The teachers and philosophers worked very hard in order to restore morality in a society that was being torn apart by endless wars and strife.

Therefore, Confucius took it upon himself to educate people about the essence of having strong societal values such as respect and dedication to traditional rituals. He mainly supported most of his ideas with the “ren” principle. The principle promotes love for thy neighbor. It also entreats the individual to have strong self-discipline.

Confucius

Confucius’ principle of “ren” (love for others) bears strong resemblance to the Golden Rule, a principle of respecting others as you want to be respected.

After establishing his school in his hometown, Confucius made sure that his message reached as many people possible, regardless of political or economic status.

In terms of politics, Confucius, having spent a number of years as a governor, knew how important self-discipline was. He was of the view that, a leader without self-discipline can plunge his district into the path of chaos and tragedy. A leader must therefore be self-discipline, humble and respectful. For it is only through the leader’s love and respect of others that a society can achieve the needed balance.

He believed that leaders that lead by example should make it a point to educate their people about the need of having virtues and sound rituals (commonly called ritual propriety or “li”).

Confucius Death

It is believed that Confucius died of natural causes in 479 BCE. He was around 71 or 72 years old. His body was buried in his family’s tomb in Qufu. Prior to his death, he had lost his son, Tzu-lu. His son died in battle. He was also saddened by the death of a few of his disciples such as Yen Hui and Tzu Lu. Those deaths must have been what caused him to go into mourning and eventually die.

Legacy and Contributions of Confucius

The Great Teacher, Confucius, left a long-lasting legacy in the history of world philosophy. The following are some of his major contributions to human knowledge. They have been selected from the Analects of Confucius (a compilation his most famous works)—edited conversations that Confucius had with his disciples.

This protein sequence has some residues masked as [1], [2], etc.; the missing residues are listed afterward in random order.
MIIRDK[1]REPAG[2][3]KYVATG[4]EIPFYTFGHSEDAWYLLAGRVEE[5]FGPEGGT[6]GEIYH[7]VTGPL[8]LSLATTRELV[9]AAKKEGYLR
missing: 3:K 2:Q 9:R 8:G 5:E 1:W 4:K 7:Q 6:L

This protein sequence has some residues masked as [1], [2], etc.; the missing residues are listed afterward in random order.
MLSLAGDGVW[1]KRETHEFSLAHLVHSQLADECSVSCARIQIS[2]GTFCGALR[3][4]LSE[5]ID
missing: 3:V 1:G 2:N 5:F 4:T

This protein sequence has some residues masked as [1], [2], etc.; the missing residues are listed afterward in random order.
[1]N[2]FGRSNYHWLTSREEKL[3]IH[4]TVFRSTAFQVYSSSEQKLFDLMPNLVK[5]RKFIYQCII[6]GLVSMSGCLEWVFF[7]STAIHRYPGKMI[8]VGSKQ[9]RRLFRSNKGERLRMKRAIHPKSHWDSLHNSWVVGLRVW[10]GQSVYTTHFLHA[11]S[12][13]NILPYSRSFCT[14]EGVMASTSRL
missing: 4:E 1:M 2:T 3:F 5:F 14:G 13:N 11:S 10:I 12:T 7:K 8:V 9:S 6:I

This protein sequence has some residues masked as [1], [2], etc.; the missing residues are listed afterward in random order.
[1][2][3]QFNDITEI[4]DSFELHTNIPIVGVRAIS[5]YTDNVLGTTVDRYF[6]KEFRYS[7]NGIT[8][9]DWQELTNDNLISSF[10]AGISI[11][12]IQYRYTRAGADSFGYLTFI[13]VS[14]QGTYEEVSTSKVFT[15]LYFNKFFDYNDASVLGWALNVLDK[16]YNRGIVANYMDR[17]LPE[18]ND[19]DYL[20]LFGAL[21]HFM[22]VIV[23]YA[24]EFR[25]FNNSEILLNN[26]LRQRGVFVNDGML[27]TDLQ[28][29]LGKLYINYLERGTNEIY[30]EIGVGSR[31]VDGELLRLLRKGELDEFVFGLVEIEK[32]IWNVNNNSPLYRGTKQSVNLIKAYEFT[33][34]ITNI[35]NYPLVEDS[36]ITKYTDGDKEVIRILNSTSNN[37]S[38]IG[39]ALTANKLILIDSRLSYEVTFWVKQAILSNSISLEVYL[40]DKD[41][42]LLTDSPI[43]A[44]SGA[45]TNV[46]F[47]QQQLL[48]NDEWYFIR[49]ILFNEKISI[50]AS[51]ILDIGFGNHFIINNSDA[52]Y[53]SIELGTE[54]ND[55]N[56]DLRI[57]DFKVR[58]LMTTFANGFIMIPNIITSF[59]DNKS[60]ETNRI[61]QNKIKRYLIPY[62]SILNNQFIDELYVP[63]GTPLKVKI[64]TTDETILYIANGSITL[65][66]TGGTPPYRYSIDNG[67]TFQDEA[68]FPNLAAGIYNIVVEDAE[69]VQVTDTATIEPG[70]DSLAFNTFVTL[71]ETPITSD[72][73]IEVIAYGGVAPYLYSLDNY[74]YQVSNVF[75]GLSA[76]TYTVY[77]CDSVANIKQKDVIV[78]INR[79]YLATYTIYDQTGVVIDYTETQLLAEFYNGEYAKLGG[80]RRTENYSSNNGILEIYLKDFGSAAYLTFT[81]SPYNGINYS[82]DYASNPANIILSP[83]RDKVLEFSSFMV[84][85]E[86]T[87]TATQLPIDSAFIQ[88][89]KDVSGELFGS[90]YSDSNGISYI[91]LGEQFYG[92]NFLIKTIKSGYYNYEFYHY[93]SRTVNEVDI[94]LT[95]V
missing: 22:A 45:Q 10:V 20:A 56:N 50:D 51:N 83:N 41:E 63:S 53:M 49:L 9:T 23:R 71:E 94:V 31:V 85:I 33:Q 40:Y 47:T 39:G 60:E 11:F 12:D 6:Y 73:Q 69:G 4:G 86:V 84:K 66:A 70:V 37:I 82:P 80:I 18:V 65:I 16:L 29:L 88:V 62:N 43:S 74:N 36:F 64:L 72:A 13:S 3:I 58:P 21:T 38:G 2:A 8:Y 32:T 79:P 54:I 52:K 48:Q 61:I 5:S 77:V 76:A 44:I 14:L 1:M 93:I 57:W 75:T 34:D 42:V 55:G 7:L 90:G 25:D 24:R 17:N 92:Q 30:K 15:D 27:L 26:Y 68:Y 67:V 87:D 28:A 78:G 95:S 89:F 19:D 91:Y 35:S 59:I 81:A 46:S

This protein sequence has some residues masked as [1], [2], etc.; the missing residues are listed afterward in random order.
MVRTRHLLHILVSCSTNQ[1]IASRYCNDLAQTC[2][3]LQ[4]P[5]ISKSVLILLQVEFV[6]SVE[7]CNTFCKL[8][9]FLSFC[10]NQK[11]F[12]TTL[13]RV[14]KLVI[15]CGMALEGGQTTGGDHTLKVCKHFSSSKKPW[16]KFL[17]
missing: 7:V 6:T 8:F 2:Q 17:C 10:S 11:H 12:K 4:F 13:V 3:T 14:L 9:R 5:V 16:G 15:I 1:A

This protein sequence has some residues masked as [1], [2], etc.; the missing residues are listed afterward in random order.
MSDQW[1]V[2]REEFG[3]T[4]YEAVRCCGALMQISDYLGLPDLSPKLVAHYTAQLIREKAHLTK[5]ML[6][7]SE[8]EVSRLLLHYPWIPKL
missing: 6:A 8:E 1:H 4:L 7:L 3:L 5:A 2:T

Collectively, the teachings and philosophy of Confucius make up Confucianism. Confucianism deviates from the typical sought of world religions in the sense that it focuses more on morality and ethics than on the soul. There are very few, if any, spiritual facets in Confucianism. The philosophy centers around the relationship one has with others. He advised his followers to maintain strong ethics when dealing with one another. Everything about Confucianism treads a humanistic path.

Today, the philosophy and canons of Confucianism can be found all across Asia and even in other parts of the world. There is even the Neo-Confucianism- a relatively modern version of the teachings of Confucius. Practitioners of Neo-Confucianism eliminate, to a large extent, all forms of spiritualism. This version of Confucianism started during the Tang dynasty. Zhu Xi, an ancient Chinese philosopher, was a big advocate of neo-Confucianism. His Four Books, also known as Shishu, has over the centuries helped us to gain deeper understanding of morality and ethics.

Up to this day, Confucius ideas and philosophy are  often regarded as the guardian of Chinese Civilization. He grew in an era (the Zhou Dynasty) that was completely bedeviled by fighting among various Chinese states. Years of strife and chaos had eroded the moral fabric of his society. He believed that fighting was bound to perpetuate if the people did nothing to change their morals. Hence, Confucius embarked on a mission to re-introduce the classics and traditional ceremonies and rituals of the past.

He held the view that with the “Six Arts”- archery, calligraphy, computation, music, chariot-driving and rituals- the society that he lived in could start living with integrity. Confucius called on all government officials to adopt traditional values of benevolence (jen), ritual (li) and propriety (yi) in order to end all the bloodshed that was happening during his time.